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Friday, 31 January 2014

The International year of Family Farming

By Bob Aston 

Family farm a method involving all family members working and earning their living and producing their food on a family farm, will be the key focus of the UN Food and Agriculture Organisation (FAO) throughout 2014. FAO launched the International Year of Family Farming (IYFF) on November 22, 2013 in New York. 

The International Year of Family Farming 2014 is also an initiative promoted by the World Rural Forum and supported by over 360 civil Society and farmers' organizations.
The aim of the IYFF, is to reposition family farming at the centre of agricultural, environmental and social policies in the national agendas, by identifying gaps and opportunities to promote a shift towards a more equal and balanced development.
Farmers planting tomatoes
All this work is being made from the perspective of effectively combating poverty and hunger and the search for a rural development based on the respect for environment and biodiversity.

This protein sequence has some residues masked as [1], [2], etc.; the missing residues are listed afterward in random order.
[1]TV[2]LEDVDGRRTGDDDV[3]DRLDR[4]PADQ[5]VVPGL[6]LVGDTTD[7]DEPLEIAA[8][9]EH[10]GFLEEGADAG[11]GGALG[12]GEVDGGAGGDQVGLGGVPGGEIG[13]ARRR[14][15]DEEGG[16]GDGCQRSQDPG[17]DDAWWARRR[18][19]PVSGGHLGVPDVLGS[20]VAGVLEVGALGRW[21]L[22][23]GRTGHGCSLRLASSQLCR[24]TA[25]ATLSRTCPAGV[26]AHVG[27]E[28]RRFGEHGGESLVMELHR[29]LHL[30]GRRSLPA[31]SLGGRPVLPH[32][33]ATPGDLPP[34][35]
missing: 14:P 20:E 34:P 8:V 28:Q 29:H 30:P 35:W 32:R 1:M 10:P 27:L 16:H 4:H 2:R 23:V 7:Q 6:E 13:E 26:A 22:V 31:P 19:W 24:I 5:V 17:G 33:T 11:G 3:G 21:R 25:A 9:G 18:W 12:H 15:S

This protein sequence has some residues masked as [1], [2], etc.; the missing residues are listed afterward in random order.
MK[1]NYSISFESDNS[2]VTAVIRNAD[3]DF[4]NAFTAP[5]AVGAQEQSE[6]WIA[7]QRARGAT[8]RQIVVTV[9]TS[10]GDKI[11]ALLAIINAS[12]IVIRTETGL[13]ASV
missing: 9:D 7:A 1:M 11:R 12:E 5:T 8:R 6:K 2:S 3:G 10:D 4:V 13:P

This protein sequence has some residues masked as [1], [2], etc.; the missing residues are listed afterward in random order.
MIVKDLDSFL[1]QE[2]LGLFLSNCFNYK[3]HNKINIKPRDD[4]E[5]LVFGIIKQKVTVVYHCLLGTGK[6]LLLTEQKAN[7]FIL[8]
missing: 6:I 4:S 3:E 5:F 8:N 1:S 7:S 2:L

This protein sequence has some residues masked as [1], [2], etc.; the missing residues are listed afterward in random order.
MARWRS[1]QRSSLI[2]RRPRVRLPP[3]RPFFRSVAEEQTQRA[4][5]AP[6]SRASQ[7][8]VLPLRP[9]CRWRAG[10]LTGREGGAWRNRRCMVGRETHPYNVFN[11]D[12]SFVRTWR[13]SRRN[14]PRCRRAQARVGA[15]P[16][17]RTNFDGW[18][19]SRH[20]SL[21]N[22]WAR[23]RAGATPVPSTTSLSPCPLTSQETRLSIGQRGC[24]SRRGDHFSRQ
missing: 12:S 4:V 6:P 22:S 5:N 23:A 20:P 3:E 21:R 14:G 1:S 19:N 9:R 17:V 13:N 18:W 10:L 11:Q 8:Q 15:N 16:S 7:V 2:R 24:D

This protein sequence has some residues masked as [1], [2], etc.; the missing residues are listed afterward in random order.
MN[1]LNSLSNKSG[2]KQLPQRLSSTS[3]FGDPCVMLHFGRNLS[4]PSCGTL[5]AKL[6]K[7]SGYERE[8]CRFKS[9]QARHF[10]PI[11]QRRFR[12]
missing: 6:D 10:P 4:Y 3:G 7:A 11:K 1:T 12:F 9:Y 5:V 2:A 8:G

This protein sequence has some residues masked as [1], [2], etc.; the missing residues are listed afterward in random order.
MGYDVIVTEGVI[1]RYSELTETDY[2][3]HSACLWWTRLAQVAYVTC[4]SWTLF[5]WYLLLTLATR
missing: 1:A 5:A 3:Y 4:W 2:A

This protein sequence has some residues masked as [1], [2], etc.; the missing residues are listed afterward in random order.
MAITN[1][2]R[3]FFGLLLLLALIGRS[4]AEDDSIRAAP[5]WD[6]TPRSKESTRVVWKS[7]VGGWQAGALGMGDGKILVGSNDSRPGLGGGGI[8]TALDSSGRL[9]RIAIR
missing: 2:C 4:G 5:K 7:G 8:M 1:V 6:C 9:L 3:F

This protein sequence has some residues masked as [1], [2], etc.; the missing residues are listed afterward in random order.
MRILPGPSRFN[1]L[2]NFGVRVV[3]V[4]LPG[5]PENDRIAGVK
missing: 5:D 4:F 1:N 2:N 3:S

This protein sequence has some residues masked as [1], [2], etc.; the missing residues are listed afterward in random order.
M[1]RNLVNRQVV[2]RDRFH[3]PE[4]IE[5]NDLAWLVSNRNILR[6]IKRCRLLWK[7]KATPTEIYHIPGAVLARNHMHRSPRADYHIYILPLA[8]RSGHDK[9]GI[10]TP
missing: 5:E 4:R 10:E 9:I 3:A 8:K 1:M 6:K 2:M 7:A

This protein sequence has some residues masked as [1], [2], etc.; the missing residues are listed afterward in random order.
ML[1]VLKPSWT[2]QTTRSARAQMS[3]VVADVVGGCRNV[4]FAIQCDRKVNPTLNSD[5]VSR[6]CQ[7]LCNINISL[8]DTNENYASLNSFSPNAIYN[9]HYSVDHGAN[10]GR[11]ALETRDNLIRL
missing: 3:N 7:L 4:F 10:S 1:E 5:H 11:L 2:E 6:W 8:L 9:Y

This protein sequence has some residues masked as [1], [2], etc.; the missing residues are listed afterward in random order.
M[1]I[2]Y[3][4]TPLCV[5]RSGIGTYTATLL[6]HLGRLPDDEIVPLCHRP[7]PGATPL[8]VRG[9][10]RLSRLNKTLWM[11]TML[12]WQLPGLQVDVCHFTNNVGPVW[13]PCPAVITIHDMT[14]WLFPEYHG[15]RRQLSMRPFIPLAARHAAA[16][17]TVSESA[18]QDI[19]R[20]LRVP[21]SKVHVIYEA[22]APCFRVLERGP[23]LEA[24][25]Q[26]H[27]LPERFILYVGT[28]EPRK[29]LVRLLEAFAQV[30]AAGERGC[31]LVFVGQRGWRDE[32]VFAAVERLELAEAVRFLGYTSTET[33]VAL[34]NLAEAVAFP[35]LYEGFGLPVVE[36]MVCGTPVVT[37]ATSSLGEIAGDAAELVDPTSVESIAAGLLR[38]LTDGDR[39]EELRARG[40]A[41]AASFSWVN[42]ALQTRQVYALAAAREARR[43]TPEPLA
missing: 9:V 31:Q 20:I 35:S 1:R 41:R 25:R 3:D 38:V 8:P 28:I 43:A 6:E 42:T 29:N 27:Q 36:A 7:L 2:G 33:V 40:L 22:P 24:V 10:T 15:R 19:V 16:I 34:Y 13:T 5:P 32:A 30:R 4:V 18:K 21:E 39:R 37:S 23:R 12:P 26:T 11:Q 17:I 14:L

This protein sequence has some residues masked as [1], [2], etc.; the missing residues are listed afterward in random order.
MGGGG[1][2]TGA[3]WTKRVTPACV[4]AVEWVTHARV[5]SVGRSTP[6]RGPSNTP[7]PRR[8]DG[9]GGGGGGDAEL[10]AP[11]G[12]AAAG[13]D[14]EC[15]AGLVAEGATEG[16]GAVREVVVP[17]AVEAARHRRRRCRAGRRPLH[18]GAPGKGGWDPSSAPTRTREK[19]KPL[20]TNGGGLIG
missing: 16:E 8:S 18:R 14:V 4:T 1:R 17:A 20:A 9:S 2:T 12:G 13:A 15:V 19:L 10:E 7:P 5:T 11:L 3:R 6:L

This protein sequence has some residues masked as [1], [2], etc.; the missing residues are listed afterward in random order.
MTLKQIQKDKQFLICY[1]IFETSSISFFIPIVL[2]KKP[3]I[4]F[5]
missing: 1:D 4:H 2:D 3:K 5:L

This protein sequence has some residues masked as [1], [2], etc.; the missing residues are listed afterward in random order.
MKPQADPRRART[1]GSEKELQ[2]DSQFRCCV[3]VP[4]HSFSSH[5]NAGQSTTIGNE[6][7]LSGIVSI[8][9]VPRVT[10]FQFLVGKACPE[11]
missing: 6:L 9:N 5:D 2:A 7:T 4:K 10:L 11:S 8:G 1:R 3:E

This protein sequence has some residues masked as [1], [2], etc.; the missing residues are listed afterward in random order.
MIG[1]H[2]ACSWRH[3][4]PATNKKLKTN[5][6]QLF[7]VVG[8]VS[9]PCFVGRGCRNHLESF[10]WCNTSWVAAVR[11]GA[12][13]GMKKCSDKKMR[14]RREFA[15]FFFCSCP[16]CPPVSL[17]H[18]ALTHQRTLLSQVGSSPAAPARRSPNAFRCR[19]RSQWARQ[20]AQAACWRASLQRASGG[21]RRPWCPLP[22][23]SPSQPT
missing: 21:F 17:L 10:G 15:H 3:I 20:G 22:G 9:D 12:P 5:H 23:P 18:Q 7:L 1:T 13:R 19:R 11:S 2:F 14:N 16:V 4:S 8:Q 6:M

According to FAO, family farming is a means of organizing agricultural, forestry, fisheries, pastoral and aquaculture production which is managed and operated by a family and predominantly reliant on family labour, including both women and men.
Family farming represents an opportunity to boost local economies, especially when combined with specific policies aimed at social protection and well-being of communities.
Arid Lands Information Network (ALIN) plans to remain at the centre of activities around IYFF particularly using Baobab as the primary platform for disseminating key IYFF messages throughout 2014.
In the 69th edition of Baobab, ALIN carried the announcement of the IYFF Photo Competition where they advised their readers to participate and help to achieve the competition’s aim, which is: to visualize the potential and contributions of family farmers worldwide. This is an initiative of the AgriCultures Network, of which ALIN is a member and the World Rural Forum, in close collaboration with the Asian Farmers Association, CLOC/La Via Campesina and the More and Better Network.
ALIN and Laikipia Rural Voices welcomes comments and opinions about what needs to be done to make family farming better recognized and more rewarding.
One can download a copy of 69th Edition of Baobab from ALIN website ( ) or come to Ng’arua Maarifa Centre to get a soft copy of the Baobab Edition.
Source 69th Edition of Baobab
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